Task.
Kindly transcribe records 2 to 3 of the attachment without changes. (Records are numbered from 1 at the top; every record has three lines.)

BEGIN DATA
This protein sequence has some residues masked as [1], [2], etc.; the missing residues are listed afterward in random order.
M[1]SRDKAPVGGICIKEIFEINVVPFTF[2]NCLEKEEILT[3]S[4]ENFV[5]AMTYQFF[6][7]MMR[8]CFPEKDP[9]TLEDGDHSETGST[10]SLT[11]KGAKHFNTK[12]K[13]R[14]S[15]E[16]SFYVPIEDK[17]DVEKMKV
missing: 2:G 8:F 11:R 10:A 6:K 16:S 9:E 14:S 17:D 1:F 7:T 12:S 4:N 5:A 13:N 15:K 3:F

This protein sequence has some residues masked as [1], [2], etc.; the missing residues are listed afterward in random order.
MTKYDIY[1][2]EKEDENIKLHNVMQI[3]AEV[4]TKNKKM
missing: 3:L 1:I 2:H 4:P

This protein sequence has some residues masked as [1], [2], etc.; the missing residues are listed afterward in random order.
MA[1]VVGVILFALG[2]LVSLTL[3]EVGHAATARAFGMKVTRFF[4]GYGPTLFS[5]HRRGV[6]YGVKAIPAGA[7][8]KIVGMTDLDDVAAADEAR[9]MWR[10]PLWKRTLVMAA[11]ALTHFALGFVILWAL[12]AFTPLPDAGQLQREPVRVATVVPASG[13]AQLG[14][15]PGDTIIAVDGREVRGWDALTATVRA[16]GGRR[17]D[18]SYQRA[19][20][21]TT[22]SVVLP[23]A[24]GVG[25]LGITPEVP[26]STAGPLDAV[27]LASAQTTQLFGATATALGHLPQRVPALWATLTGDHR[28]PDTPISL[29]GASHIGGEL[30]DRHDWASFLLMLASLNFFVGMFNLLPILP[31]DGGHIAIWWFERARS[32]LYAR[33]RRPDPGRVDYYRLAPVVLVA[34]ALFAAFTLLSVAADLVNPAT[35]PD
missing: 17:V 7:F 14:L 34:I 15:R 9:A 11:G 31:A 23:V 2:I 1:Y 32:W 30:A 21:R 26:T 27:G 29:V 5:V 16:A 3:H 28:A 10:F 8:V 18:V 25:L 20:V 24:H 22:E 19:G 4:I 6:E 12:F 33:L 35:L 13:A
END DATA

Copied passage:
This protein sequence has some residues masked as [1], [2], etc.; the missing residues are listed afterward in random order.
MTKYDIY[1][2]EKEDENIKLHNVMQI[3]AEV[4]TKNKKM
missing: 3:L 1:I 2:H 4:P

This protein sequence has some residues masked as [1], [2], etc.; the missing residues are listed afterward in random order.
MA[1]VVGVILFALG[2]LVSLTL[3]EVGHAATARAFGMKVTRFF[4]GYGPTLFS[5]HRRGV[6]YGVKAIPAGA[7][8]KIVGMTDLDDVAAADEAR[9]MWR[10]PLWKRTLVMAA[11]ALTHFALGFVILWAL[12]AFTPLPDAGQLQREPVRVATVVPASG[13]AQLG[14][15]PGDTIIAVDGREVRGWDALTATVRA[16]GGRR[17]D[18]SYQRA[19][20][21]TT[22]SVVLP[23]A[24]GVG[25]LGITPEVP[26]STAGPLDAV[27]LASAQTTQLFGATATALGHLPQRVPALWATLTGDHR[28]PDTPISL[29]GASHIGGEL[30]DRHDWASFLLMLASLNFFVGMFNLLPILP[31]DGGHIAIWWFERARS[32]LYAR[33]RRPDPGRVDYYRLAPVVLVA[34]ALFAAFTLLSVAADLVNPAT[35]PD
missing: 17:V 7:F 14:L 34:I 15:R 9:A 11:G 31:A 23:V 2:I 1:Y 32:W 30:A 21:R 26:T 27:G 29:V 5:V 16:A 3:H 28:A 10:F 8:V 18:V 25:L 20:V 24:H 22:E 19:G 4:I 6:E 12:F 33:L 35:L 13:A